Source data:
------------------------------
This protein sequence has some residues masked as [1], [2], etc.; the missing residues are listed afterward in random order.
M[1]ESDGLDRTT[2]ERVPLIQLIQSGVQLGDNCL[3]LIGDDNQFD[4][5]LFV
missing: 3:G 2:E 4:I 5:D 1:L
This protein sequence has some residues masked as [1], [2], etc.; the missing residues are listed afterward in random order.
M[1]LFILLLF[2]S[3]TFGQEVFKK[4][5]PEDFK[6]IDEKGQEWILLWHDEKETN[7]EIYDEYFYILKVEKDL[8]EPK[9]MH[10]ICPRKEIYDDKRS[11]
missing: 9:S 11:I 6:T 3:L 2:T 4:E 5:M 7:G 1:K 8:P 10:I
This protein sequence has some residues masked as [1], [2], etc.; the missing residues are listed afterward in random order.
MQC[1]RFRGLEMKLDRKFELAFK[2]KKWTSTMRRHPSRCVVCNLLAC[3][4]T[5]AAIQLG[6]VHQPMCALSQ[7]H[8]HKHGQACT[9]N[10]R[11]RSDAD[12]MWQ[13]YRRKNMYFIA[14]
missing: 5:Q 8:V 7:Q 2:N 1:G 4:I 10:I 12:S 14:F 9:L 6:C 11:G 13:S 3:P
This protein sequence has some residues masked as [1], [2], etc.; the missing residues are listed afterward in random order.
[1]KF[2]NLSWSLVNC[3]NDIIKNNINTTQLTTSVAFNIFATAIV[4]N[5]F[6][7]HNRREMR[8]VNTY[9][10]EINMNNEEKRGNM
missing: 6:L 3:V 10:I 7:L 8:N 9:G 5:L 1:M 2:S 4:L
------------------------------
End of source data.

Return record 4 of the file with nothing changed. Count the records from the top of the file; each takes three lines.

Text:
This protein sequence has some residues masked as [1], [2], etc.; the missing residues are listed afterward in random order.
[1]KF[2]NLSWSLVNC[3]NDIIKNNINTTQLTTSVAFNIFATAIV[4]N[5]F[6][7]HNRREMR[8]VNTY[9][10]EINMNNEEKRGNM
missing: 6:L 3:V 10:I 7:L 8:N 9:G 5:L 1:M 2:S 4:L